Six Strategic Sourcing Best Practices
By Hugo Britt | April 26, 2022
Have you ever been told that you need to think more strategically in procurement? What does it mean to be strategic, and how can you get there?
“Tactical” sourcing is typically short-term, reactive, hands-on, and transactional. Strategic sourcing, on the other hand, involves long-term thinking, preventative action, is tied to enterprise goals, leverages technology, and is focused on value-creation rather than cost.
Strategic sourcing best practices
While many sourcing professionals struggle to find the time to rise above the day-to-day purchasing “churn” to think strategically, a key goal of digital transformation programs in procurement is to automate as much tactical purchasing as possible. Another strategy is to outsource the tactical element (such as outsourcing your tail spend ) to free up the team to think bigger.
Here are Una’s top six tips for evolving from tactical to strategic sourcing.
1. Think long-term
Short-term thinking in procurement may help get the job done and even generate immediate cost savings, but it leaves no room for improvement or long-term value creation.
Long-term thinking means a long-term investment. In other words, you may not realize the value of investments such as procurement technology, team training, a process change, or supplier relationship management for several months. Ultimately, however, the rewards will be greater than any short-term lever such as aggressive supplier negotiation.
Another way to think of long-term thinking in procurement is to switch from a reactive to a proactive/preventative approach. By the time a disruptive event has taken place – for example, Chinese port congestion or a sudden steep rise in commodity prices – it is usually too late for procurement to do much about it. But planning ahead with long-term hedging strategies such as Just-in-Case supply management can keep business operations moving and create a competitive edge.
2. Continuous improvement
With constantly evolving skillsets, ways of working, and technologies, there’s no such thing as a “perfect” procurement function. Being strategic means taking nothing for granted and always looking for ways to improve. Is there a better tool to improve your spend visibility? Can the team become more Agile? Do you have the skills required to shift to a sustainable procurement model?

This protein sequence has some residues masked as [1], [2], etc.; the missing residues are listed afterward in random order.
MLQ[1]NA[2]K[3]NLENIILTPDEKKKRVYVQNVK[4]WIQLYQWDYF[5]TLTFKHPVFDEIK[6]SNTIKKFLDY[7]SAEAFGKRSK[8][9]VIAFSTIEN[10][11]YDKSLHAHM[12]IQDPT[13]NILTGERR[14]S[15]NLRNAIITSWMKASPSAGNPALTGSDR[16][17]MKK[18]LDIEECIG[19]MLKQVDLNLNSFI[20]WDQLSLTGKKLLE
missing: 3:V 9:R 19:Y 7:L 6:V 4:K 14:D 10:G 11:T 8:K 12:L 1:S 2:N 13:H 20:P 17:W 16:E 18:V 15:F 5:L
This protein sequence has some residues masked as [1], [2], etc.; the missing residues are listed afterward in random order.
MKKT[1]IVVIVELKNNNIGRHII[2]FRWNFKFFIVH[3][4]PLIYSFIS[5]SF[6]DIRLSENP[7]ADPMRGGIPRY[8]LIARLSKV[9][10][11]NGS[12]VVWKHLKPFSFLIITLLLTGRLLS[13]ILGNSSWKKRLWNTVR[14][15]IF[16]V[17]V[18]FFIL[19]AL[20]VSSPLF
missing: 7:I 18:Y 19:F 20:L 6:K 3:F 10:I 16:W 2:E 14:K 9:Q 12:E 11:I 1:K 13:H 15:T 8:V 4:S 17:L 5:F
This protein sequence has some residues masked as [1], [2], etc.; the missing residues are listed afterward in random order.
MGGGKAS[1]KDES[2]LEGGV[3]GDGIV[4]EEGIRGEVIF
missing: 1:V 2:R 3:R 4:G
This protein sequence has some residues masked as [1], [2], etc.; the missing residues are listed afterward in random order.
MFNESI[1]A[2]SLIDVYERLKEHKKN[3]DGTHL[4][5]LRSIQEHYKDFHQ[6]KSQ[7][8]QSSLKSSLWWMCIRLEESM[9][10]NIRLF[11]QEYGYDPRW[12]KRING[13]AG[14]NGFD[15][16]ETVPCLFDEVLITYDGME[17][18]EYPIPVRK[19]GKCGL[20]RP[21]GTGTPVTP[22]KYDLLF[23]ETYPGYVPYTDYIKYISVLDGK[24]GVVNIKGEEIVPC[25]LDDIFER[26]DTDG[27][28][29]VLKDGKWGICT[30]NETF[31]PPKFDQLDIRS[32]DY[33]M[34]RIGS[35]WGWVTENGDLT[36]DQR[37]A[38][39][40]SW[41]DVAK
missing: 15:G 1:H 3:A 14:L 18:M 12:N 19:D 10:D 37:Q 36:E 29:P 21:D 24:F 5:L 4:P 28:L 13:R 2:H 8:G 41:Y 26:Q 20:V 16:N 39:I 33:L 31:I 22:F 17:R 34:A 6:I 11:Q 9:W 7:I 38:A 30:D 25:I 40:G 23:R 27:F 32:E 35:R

Remember, you can only improve something if you measure it first. Establish and track a set of procurement KPIs that are tied to enterprise-level goals and targets such as cost reduction, maverick spend reduction, supplier innovation, time to source, and more.
3. Looking beyond cost
Focusing solely on cost is not being strategic. Yes, there are times (such as the current period of inflation) when cost reduction takes priority, but strategic procurement professionals know there are several other factors to take into account.
This wider understanding of value includes:
- Total cost of ownership (TCO)
- Security of supply
- Social responsibility
4. Data-based decision making
Getting strategic in procurement means making better-quality decisions supported by real-time data. This requires collecting and analyzing spend data with the help of sophisticated spend analytics software.
Data in procurement will help identify cost savings opportunities, reduce risk, provide insight into spending patterns, increase efficiency, and forecast surges in demand so you can take preventative action.
5. Business strategy alignment
Procurement strategy should not exist in a vacuum. Every strategic initiative should be clearly linked to an overall business strategy. It’s a good idea to create an extra column in your key KPIs that shows how each procurement goal reflects an organizational goal.
The challenge is that business strategies can shift without warning as economic conditions or leadership priorities change, so procurement must stay nimble and avoid a set-and-forget approach to strategic goals. Conduct regular alignment checks to ensure procurement stays focused on the right things.
Keep a close eye on other major strategic plans in the business that will impact procurement, such as the people/hiring strategy and the IT strategy.
6. Building relationships
Being strategic with suppliers involves recognizing you will create more value in the long term than you will achieve by squeezing a supplier for short-term gain. Establish a Supplier Relationship Management program to improve quality of service, more timely delivery, increase customer satisfaction, unlock better deals, get better support, and save money.
Alongside suppliers, look for other parties to build value-creating relationships with. Partnering with a GPO will enable you to unlock the impressive power of volume purchasing to drive short-term cost savings alongside long-term strategic benefits including reduced risk, greater security of supply, and greater efficiency.
Get in Touch
Do you have questions about group purchasing? Wondering how a group purchasing organization works to save you money, time, and effort?
Una’s team of Sourcing Advisors is here to help. Contact us to learn more.